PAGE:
Tensions between the US and China were exacerbated after an alleged ‘Chinese spy balloon’ was shot down by a US fighter jet over South Carolina. It had been first spotted over the US state of Montana on Feburary 1st and had drifted across the country before ending up on the Atlantic coast.
Chinese officials have strenuously denied the allegations ledged against them by the US government. Obviously this has caued a diplomatic furore between the two countries and a visit to Beijing has now been postponed.
The origin of the balloon is Chinese but its purpose is unclear. Whilst the US claims that it is a spy balloon, China says that this is merely an excuse to attack China, stating that the balloon is for weather monitoring and had blown off course. There is historical precedent for the use of so-called spy balloons by both the US and China.
Wreakage from the balloon is currently being recovered by the US Navy. Further analysis of the debris will hopefully shed light on the capabilities and purpose of the balloon. However, it is highly unusual for a weather balloon to have such longevity, pointing to it being a more sophisticated device than China is asserting.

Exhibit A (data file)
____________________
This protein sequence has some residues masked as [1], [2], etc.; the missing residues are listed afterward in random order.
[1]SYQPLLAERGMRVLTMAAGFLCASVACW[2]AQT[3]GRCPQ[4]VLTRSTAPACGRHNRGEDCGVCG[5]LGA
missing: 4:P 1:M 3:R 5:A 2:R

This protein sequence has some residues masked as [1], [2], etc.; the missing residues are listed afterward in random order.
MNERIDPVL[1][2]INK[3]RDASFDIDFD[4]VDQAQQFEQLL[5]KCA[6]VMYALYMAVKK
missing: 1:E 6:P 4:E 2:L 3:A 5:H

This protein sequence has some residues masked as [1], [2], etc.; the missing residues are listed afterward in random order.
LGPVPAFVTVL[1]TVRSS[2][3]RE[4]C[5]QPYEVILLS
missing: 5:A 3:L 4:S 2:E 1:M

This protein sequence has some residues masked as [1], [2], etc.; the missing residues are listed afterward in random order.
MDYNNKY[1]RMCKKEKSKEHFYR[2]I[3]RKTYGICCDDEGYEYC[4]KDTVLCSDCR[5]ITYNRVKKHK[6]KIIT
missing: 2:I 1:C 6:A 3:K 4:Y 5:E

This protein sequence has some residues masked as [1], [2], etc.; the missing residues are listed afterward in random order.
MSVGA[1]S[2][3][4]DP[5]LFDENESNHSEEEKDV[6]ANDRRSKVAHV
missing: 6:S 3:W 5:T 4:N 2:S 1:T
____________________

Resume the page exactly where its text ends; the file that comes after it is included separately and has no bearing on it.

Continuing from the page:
The question of why the balloon was sent is puzzling, as it was close to a potentially conciliatory diplomatic meeting in Beijing between Xi Jingping and Anthony Blinken, the US’s top diplomat. Whilst it is possible the balloon innocuously blew off-course, the US Pentagon has stated that they believe the balloon had the ability to maneuver beyond what would be expected.
Whether or not the purpose of the ballon was innocent or intentionally provocative, it has now caused a diplomatic incident and the rift between the US and China to deepen. Indeed, China has vowed ‘further actions’ against the US, viewing the shooting down as an act of aggression. Meanwhile, the US sees itself as a victim of Chinese spying, their territorial sovereignity and sensitive national security matters compromised. The slide into adverserial relations between the two countries continue.